Liz Truss and Kwasi Kwarteng’s disastrous mini-budget caused the UK’s Brexit divorce bill to be even dearer, new figures have shown.
The budget, which included the biggest tax cuts since 1972 funded by a vast expansion in borrowing, saw the value of the pound tumble – and, as the UK’s payments to the EU are made in euros, that saw the bill rocket.
The figures, published in the Treasury’s own annual report, show that in the 2022/23 financial year, the UK government booked a £91 million loss on currency movements related to payments to the EU.
The Treasury’s “reportable losses” had previously ranged between nothing at all to just a few million pounds.
According to analysis by Reuters, around half of the £91 million loss stemmed from a payment to the EU on September 30 last year, a week after the announcement of Truss’s tax-cutting “Growth Plan”.
The €855 million payment cost Britain £764 million on a day when one pound would buy only €1.12. Back in April 2022, when the EU updated Britain’s payment schedule for June through to September, it assumed an exchange rate of around €1.18 euros.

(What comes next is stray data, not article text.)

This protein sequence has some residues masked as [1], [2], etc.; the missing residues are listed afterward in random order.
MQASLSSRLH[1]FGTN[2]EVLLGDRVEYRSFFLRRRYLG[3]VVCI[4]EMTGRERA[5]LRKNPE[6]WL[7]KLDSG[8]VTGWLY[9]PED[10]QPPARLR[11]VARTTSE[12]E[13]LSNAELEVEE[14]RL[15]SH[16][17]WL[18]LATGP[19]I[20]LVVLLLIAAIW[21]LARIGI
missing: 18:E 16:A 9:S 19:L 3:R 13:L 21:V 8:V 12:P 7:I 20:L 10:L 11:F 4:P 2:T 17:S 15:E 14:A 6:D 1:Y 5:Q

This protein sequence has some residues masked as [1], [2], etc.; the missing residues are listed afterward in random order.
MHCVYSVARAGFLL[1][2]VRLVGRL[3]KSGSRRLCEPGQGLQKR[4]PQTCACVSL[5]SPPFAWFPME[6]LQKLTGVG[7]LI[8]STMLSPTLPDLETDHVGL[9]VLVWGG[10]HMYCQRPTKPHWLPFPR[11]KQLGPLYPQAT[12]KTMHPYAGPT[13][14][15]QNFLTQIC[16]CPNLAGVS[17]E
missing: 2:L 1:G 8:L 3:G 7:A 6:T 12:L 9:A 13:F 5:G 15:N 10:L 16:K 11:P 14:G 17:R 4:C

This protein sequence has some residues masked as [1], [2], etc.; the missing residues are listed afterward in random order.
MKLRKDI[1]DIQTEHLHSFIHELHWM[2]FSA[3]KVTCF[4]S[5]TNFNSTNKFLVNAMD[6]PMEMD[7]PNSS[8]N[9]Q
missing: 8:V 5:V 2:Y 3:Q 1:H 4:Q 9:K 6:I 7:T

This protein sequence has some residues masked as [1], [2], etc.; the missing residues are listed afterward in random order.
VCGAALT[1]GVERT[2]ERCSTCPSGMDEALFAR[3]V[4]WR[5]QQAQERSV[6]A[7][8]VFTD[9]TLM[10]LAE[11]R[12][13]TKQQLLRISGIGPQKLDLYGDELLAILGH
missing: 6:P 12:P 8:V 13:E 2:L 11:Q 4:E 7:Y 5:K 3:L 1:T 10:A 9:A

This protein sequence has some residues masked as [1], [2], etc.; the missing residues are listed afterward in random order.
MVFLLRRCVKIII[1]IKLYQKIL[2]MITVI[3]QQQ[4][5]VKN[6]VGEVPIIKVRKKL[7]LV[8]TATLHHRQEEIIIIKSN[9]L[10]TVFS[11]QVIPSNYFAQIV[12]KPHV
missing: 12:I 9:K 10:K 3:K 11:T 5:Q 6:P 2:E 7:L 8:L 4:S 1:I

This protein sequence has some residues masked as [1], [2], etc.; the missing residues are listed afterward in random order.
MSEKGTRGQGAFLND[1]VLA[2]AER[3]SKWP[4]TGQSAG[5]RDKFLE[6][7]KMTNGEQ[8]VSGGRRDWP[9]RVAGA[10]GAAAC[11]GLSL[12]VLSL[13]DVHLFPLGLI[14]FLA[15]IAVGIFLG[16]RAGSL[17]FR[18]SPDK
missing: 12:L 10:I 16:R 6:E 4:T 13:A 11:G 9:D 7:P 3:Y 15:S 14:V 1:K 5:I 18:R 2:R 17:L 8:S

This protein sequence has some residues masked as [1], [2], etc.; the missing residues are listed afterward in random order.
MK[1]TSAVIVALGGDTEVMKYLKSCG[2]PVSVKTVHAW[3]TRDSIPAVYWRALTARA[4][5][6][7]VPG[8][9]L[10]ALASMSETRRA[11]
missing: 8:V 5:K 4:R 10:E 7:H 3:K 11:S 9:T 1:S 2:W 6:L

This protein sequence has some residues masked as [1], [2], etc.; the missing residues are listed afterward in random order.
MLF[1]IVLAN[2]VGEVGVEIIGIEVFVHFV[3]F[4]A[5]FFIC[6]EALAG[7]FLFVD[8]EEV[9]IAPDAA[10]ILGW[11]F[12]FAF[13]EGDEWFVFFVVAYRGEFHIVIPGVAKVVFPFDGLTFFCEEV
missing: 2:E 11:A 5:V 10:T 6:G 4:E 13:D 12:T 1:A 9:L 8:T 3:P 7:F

Truss and Kwarteng’s mini-budget tanked when economists including those at the Bank of America and IMF baulked at the idea that £45bn of unfunded tax cuts for the rich could catalyse economic growth and pay for itself.
The pound fell to its lowest-ever level against the dollar, while gilt prices collapsed. Over four days, long-dated government bond yields – which move inversely to prices – rose by more than the annual increase in 23 of the past 27 years.
The mini-budget was initially hailed by Truss’s Brexit cheerleaders in the media, with Allister Heath of the Daily Telegraph calling it “the best budget I have ever heard a chancellor deliver, by a massive margin” while the Daily Mail splashed with the headline “At last, a real Tory budget”.
But it was junked largely in its entirety by Kwarteng’s successor, Jeremy Hunt, and Truss herself was gone little more than a month later.
A Treasury spokesperson said: “Foreign exchange fluctuations are expected over the lifetime of the Withdrawal Agreement.”
Labour’s shadow financial secretary to the Treasury, James Murray, said: “This is yet more evidence of the ruinous damage done to the UK’s public finances by this Tory government, handing over millions more to the EU than should have been paid, after their reckless policies sent the pound into freefall.”